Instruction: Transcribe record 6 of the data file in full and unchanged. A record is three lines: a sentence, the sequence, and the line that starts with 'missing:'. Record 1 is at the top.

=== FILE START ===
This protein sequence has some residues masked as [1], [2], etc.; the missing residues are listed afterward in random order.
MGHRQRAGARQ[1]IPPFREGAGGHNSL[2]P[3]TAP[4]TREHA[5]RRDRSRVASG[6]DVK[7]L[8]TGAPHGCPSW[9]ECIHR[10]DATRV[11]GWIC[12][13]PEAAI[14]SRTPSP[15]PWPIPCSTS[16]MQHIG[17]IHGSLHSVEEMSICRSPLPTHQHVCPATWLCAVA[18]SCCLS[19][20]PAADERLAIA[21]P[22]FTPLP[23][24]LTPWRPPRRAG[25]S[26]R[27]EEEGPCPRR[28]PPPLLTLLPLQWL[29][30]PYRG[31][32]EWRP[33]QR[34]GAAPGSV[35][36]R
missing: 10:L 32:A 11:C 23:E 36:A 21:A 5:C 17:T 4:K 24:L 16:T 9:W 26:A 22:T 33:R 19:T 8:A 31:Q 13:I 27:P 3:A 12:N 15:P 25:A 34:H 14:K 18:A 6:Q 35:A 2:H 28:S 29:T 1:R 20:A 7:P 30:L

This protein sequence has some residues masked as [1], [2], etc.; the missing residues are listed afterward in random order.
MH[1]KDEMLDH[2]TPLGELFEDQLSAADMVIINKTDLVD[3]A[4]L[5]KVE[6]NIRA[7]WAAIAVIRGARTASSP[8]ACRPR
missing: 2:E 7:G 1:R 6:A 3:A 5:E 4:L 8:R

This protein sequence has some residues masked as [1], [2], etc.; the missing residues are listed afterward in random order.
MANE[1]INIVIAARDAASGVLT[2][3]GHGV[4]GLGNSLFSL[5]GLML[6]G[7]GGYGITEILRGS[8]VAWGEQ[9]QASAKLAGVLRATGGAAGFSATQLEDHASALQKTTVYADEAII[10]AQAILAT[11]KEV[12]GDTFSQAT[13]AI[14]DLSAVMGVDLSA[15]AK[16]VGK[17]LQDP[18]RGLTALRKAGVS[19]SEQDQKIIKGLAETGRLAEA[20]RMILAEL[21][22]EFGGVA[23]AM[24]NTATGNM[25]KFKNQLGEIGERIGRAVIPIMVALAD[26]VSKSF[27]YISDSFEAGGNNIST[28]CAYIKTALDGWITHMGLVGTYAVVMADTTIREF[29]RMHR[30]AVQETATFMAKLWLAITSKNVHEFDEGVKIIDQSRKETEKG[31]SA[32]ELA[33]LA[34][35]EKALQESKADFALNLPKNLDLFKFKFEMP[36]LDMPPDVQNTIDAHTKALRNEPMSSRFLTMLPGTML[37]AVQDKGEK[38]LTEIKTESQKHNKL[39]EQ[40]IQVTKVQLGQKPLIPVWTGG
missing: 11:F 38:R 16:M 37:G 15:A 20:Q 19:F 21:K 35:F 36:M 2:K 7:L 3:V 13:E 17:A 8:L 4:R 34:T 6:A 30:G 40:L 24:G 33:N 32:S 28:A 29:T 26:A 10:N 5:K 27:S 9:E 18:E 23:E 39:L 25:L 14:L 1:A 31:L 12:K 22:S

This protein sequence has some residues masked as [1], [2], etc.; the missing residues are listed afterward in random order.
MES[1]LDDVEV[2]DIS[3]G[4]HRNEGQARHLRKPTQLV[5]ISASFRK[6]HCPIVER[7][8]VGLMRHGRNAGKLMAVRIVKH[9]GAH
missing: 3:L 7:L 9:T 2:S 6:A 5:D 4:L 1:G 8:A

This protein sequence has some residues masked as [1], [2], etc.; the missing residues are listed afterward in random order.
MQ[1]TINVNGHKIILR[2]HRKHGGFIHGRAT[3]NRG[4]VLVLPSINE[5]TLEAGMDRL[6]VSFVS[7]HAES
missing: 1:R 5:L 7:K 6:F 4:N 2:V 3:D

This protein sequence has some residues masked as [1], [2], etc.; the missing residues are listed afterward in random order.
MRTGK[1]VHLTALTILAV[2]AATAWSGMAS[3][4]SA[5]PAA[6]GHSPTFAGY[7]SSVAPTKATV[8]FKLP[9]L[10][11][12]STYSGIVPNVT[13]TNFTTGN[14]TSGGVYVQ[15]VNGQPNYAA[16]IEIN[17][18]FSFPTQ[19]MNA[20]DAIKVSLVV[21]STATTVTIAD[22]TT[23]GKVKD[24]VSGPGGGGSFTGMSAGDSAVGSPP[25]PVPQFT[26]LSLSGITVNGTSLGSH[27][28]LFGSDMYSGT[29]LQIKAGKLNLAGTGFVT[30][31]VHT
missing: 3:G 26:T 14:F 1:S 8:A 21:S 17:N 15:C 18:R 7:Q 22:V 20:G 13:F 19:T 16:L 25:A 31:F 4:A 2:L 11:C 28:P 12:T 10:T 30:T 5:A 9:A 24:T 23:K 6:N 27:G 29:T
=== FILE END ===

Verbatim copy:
This protein sequence has some residues masked as [1], [2], etc.; the missing residues are listed afterward in random order.
MRTGK[1]VHLTALTILAV[2]AATAWSGMAS[3][4]SA[5]PAA[6]GHSPTFAGY[7]SSVAPTKATV[8]FKLP[9]L[10][11][12]STYSGIVPNVT[13]TNFTTGN[14]TSGGVYVQ[15]VNGQPNYAA[16]IEIN[17][18]FSFPTQ[19]MNA[20]DAIKVSLVV[21]STATTVTIAD[22]TT[23]GKVKD[24]VSGPGGGGSFTGMSAGDSAVGSPP[25]PVPQFT[26]LSLSGITVNGTSLGSH[27][28]LFGSDMYSGT[29]LQIKAGKLNLAGTGFVT[30][31]VHT
missing: 3:G 26:T 14:F 1:S 8:A 21:S 17:N 15:C 18:R 7:Q 22:V 20:G 13:F 19:T 16:L 25:A 31:F 4:A 2:L 11:C 28:P 12:T 10:T 30:T 5:A 9:A 24:T 23:K 6:N 27:G 29:T